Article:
This year, in my determination not to either duplicate my tree selection experience or be dependent on my sweet son-in-law’s assistance, a brand new artificial tree stands fully loaded. It awaits the gratefully inevitable onslaught of friends, kids and grands that not only give my ‘living’ room its name but assures me that I’m still ‘living’ as well. Will I still have my not-so-pretty crying jags? Hell, yes. But then, that’s my jam and the reality of widowhood didn’t get put away with the Thanksgiving turkey platter. Trees are artificial; emotions not so much.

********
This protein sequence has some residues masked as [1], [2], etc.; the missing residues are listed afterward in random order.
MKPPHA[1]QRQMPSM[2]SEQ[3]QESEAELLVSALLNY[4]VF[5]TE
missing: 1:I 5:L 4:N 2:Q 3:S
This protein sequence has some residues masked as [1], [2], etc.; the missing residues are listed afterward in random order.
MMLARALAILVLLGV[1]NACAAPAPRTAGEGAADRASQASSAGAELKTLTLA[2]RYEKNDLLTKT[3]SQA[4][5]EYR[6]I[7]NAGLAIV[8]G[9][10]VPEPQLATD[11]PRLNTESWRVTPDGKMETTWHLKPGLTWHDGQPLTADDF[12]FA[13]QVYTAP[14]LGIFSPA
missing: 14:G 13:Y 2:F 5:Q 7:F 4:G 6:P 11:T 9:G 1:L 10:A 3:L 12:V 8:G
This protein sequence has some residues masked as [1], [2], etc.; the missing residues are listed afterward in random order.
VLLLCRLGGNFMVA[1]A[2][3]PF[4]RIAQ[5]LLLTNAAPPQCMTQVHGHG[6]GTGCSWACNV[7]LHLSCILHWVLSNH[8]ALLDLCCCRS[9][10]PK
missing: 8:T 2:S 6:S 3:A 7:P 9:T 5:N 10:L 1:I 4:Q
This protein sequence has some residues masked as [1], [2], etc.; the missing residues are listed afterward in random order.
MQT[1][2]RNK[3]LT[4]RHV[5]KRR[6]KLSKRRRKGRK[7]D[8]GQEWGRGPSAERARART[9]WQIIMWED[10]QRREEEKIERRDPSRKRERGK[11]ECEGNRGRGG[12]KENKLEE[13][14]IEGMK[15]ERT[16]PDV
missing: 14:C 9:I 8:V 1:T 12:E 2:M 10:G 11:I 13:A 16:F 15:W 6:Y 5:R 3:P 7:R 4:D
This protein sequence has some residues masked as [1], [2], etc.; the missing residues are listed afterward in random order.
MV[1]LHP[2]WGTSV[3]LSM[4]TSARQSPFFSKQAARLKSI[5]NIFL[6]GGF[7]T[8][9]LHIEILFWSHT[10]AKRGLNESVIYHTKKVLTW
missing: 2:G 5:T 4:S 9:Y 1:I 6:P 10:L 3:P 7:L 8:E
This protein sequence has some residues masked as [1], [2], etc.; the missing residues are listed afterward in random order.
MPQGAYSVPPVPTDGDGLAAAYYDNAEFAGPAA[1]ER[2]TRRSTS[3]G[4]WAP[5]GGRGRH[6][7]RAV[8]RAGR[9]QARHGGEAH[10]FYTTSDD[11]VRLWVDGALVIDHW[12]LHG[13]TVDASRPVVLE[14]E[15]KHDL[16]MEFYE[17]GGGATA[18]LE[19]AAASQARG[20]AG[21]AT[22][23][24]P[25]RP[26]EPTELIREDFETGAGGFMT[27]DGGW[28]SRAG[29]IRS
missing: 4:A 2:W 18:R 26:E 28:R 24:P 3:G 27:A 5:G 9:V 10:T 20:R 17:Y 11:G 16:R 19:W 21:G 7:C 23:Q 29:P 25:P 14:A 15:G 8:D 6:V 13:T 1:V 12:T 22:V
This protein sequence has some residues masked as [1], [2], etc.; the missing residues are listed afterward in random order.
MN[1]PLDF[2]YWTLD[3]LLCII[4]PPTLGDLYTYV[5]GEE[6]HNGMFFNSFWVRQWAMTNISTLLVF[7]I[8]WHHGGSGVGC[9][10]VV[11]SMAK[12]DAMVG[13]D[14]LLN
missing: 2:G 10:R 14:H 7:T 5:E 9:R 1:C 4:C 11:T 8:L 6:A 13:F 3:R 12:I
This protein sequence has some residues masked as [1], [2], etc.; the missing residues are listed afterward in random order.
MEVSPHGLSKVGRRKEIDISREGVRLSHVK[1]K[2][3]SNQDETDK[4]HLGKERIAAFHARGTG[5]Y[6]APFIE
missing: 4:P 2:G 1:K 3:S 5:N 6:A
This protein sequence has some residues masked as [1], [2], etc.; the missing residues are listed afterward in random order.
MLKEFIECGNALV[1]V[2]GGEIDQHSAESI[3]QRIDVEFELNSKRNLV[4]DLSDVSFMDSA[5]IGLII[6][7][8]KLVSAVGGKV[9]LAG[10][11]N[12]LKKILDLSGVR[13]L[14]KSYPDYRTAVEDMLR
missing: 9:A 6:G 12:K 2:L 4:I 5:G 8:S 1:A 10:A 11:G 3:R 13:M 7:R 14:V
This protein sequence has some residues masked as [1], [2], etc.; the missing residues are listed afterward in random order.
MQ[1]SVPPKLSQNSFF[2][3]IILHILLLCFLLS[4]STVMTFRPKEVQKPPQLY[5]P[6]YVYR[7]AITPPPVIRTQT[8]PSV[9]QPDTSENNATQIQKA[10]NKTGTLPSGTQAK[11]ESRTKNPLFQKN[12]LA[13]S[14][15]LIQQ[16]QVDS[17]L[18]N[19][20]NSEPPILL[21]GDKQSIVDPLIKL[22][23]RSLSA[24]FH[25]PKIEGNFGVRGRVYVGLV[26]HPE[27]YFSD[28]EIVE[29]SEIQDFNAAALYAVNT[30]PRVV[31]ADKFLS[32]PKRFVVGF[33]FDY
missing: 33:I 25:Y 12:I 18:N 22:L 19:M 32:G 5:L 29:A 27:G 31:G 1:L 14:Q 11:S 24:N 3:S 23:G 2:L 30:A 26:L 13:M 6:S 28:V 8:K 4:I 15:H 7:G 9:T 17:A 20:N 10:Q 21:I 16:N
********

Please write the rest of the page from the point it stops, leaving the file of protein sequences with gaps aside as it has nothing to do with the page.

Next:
But I’m still here, still standing – and you are, too. My bravely hopeful holiday decorations acutely miss what made them all worth the effort. And I miss the guy who’d answer my questions ‘Does this need more lights’ or ‘Can you make this dumb light timer work’ with the universal answer: ‘Looks good to me’. No one answers my questions in the stillness that is my house these day. Except for when grandkids barrel in full of joy, innocence and just the right dose of childhood crazy, the house is quiet. Really quiet, but its silence has also birthed a lot more thinking than my brain can keep up with sometimes.